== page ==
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cottonpickin'

[kot-n-pik-uh n]
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adjective Slang.
  1. damned; confounded: That's a cottonpickin' lie.
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Also cot·ton·pick·ing [kot-n-pik-uh n, -pik-ing] /ˈkɒt nˌpɪk ən, -ˌpɪk ɪŋ/.

Origin of cottonpickin'

An Americanism dating back to 1950–55; cotton + pick1 + -ing2
Dictionary.com Unabridged Based on the Random House Unabridged Dictionary, © Random House, Inc. 2018

Examples from the Web for cotton-picking

Historical Examples

  • They telled me she was a good cook; and they can use her for that, or set her at the cotton-picking.

    Uncle Tom's Cabin

    Harriet Beecher Stowe

  • All they are fit for is education for cotton-picking and dish-washing.

    Darkwater

    W. E. B. Du Bois

  • And Cassy, by reason of her indulgent rearing, had had as little experience as Tom in cotton-picking.

    The Brothers' War

    John Calvin Reed

  • When school-time came there was not yet money enough, for cotton-picking was not far advanced.

  • Cotton-picking is at once the most difficult and most expensive operation in cotton production.


British Dictionary definitions for cotton-picking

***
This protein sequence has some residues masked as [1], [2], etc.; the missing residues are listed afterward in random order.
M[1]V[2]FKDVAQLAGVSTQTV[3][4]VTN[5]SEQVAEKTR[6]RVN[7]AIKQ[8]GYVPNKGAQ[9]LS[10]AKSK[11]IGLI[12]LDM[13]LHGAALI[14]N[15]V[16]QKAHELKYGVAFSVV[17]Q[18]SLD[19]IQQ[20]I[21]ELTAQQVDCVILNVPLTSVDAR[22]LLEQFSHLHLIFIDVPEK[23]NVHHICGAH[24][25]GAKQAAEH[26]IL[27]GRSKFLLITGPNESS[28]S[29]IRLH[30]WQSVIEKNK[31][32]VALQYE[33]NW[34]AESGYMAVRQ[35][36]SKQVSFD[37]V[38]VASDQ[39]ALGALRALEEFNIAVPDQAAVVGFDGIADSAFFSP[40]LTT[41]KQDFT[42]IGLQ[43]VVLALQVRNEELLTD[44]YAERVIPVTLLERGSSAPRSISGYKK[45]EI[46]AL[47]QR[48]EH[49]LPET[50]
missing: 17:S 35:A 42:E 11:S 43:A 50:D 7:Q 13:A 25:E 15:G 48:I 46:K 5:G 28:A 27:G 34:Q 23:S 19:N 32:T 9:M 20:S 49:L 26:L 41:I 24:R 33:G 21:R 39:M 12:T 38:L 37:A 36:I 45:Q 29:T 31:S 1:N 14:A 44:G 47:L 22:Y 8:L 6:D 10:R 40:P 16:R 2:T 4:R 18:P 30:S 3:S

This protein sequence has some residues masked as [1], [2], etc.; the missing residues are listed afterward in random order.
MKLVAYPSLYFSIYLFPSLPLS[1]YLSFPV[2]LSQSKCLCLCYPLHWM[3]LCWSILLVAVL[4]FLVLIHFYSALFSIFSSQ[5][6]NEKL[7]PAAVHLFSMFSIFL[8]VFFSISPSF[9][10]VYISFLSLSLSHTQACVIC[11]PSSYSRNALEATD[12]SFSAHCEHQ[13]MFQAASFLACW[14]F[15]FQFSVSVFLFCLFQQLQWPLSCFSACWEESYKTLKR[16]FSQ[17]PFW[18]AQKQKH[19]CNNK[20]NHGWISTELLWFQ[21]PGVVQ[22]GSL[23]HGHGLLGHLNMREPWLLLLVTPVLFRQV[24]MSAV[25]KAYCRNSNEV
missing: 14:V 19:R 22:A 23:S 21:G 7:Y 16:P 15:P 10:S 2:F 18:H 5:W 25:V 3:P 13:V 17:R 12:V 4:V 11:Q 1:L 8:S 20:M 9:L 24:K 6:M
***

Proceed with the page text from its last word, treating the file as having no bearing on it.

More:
cotton-picking

adjective
  1. US and Canadian slang (intensifier qualifying something undesirable)you cotton-picking layabout!
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Collins English Dictionary - Complete & Unabridged 2012 Digital Edition © William Collins Sons & Co. Ltd. 1979, 1986 © HarperCollins Publishers 1998, 2000, 2003, 2005, 2006, 2007, 2009, 2012

Word Origin and History for cotton-picking

adj.

as a deprecatory term first recorded in a Bugs Bunny cartoon, but a similar noun meaning "contemptible person" dates to around 1919, perhaps with racist overtones that have faded over the years. Before mechanization, cotton picking was the most difficult labor on a cotton plantation.

I drove out to a number of the farms near Denison and found many very young white children working all day in the hot sun picking and dragging sacks of cotton. In one field the labor corps consisted of one woman and six children, one of them 5 years, one 6 years, one 7 years, one 9 years, and two about 11. The father was plowing. The 5 and 6 year olds worked all day as did the rest. The 7-year-old said he picked 50 pounds a day and the 9 year old 75 pounds. (A good picker averages several hundred a day.) School begins late on account of the cotton picking, but the children nearly all prefer school to the picking. Picking hours are long, hot, and deadly monotonous. While the very young children seem to enjoy it, very soon their distaste for it grows into all-absorbing hatred for all work. ["Field Notes of Lewis W. Hine, Child-Labor Conditions in Texas," report to U.S. Congressional Commission on Industrial Relations, 1916]
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Online Etymology Dictionary, © 2010 Douglas Harper